This Week in History
"Between the crosses, row on row..."
For the week of Monday, November 28, 2016
On November 30, 1872, John McCrae was born in Guelph, Ontario. His keen interest in medicine and the military would bring him recognition as a medical officer, but it was his writing, a hobby from his collegiate days, that brought him the most acclaim.
The First World War saw rapid development of new military tactics and weapons. Medical practices and technology had to keep pace with these developments to ensure that soldiers stayed in fighting shape. The Allied army had a well-organized treatment system. Each battalion was assigned a temporary aid post just behind the frontlines, where medical officers like Lieutenant Colonel John McCrae provided emergency treatment to wounded soldiers. Stabilized patients were moved to a Casualty Clearing Station, which was a basic hospital in a nearby town with the tools to provide care that was more advanced. Soldiers requiring further treatment or recovery time were then sent to a stationary or general hospital.
Tireless doctors and nurses were fighting their own war against new enemies such as gas, gangrene, shell shock, and severe shrapnel wounds. Thanks to their efforts, nearly 9 in 10 injured soldiers who received medical treatment survived. Some modern methods of blood transfusion, shrapnel extraction, bone setting, and infection prevention had their origins in medical work during the First World War.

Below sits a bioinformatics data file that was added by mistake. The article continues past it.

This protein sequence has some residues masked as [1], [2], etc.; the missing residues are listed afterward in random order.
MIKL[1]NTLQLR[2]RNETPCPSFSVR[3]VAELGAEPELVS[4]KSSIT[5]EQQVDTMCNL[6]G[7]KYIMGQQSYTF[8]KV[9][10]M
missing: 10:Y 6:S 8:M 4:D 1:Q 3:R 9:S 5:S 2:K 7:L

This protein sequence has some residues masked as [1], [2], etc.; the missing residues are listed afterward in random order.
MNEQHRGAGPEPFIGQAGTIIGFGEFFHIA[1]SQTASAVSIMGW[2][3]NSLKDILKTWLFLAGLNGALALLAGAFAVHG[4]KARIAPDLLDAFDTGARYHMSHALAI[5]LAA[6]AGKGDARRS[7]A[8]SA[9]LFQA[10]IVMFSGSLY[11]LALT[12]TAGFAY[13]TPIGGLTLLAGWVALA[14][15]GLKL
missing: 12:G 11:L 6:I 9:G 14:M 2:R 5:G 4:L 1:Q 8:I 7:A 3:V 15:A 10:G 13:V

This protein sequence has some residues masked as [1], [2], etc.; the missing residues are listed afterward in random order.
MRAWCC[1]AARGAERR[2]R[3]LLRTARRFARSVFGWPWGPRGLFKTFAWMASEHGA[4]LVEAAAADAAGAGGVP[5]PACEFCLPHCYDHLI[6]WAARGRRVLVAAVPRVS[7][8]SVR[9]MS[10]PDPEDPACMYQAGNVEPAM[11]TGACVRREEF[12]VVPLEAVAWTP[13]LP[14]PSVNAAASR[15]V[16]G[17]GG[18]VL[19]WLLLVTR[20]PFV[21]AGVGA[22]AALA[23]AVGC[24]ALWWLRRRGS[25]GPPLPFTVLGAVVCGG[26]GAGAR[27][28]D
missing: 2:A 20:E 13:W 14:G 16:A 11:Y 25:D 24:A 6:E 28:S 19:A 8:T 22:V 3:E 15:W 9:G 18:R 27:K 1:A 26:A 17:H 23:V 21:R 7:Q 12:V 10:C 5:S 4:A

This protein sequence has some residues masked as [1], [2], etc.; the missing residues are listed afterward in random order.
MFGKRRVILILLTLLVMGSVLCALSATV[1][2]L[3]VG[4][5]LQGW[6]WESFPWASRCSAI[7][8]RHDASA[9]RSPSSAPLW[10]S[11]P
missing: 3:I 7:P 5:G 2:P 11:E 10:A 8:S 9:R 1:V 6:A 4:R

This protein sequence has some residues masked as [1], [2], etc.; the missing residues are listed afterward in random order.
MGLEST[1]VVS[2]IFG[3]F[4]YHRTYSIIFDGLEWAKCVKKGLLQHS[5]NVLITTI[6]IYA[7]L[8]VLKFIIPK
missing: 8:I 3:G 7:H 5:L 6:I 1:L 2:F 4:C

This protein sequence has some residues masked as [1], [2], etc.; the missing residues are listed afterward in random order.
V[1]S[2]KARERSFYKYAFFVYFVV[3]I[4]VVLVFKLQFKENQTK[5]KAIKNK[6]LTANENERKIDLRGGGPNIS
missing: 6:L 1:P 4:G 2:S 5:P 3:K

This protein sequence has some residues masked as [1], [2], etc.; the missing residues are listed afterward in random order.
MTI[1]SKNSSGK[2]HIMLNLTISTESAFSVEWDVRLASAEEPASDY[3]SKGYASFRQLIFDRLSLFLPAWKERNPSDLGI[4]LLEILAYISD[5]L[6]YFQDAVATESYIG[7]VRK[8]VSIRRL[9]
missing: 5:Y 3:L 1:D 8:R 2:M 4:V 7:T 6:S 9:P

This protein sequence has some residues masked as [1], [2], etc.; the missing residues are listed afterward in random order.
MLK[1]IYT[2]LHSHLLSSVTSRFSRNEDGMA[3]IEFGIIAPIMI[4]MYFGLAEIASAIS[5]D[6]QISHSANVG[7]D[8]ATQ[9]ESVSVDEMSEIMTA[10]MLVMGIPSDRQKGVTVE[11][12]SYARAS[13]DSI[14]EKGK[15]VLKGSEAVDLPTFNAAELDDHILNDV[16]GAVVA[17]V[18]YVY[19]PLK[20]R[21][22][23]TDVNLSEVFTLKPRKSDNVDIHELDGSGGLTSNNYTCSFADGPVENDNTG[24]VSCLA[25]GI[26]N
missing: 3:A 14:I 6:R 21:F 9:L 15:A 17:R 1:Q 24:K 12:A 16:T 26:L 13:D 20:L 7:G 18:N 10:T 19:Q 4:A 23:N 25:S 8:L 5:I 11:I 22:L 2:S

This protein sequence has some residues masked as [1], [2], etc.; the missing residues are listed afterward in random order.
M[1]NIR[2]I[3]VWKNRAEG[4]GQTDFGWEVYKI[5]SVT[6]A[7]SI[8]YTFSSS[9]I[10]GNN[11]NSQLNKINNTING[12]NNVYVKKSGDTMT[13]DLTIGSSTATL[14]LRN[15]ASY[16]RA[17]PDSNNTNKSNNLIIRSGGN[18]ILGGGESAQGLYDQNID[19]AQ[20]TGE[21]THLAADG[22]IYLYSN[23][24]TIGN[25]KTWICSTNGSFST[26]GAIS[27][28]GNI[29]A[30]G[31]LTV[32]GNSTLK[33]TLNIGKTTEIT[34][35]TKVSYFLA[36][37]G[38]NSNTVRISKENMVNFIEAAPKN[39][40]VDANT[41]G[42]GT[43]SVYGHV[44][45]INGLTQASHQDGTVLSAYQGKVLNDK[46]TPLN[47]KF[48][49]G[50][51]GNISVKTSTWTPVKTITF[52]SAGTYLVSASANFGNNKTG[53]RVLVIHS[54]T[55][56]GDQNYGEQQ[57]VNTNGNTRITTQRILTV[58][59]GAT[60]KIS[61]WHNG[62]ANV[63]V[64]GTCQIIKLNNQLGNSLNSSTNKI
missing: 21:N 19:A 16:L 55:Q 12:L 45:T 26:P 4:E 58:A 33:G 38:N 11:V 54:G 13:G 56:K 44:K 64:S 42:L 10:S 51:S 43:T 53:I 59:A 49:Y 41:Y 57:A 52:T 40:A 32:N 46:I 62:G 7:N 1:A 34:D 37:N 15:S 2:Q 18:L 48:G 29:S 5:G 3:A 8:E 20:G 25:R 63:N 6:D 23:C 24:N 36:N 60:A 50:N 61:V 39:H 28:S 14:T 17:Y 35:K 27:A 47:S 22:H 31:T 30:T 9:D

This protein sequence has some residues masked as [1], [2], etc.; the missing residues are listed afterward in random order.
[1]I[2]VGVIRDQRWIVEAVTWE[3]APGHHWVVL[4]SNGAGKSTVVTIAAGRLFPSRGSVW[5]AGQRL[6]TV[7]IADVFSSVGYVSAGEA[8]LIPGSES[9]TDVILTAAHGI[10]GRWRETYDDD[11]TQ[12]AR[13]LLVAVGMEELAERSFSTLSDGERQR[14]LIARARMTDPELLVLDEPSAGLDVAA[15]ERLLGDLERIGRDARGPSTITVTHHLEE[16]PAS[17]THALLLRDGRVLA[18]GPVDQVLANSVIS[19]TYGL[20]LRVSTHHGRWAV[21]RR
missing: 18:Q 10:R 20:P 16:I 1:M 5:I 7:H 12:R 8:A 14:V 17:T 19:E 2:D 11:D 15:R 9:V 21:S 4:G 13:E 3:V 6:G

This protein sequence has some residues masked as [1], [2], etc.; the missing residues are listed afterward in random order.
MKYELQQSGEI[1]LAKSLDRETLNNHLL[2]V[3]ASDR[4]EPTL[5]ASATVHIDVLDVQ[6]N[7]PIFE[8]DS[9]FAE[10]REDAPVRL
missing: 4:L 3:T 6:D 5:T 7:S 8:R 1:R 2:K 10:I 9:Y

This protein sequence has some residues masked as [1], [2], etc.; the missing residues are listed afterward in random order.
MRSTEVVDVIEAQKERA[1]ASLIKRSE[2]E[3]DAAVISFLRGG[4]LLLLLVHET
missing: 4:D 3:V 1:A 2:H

As solace from this challenging environment, McCrae returned to one of his teenage hobbies: writing poetry. He penned In Flanders Fields in an attempt to come to terms with the death of Lieutenant Alexis Helmer, who had died during the Second Battle of Ypres in 1915. The poem was published later that year, and the call to “take up our quarrel with the foe” was heard as a rallying cry for recruitment, Victory Loan campaigns, and other homefront war efforts.
McCrae was a devoted and skilled physician who worked relentlessly for his patients. Over the course of the war, he was promoted to Chief of Medical Services at the No. 3 Canadian General Hospital, and later to the role of Consulting Physician to the First British Army. He was the first Canadian to receive such an honour, but would not live to apply his trademark dedication to the position. After contracting pneumonia and meningitis, Lt.-Col John McCrae died on January 28, 1918.
Lieutenant-Colonel John McCrae is a designated national historic person and his birthplace, McCrae House is a national historic site and museum in Guelph, Ontario.
It is the centennial anniversary of the First World War. To learn more about McCrae and others who worked to keep the frontlines strong, read Forever Remembered and Future War Hero in the This Week in History archives.
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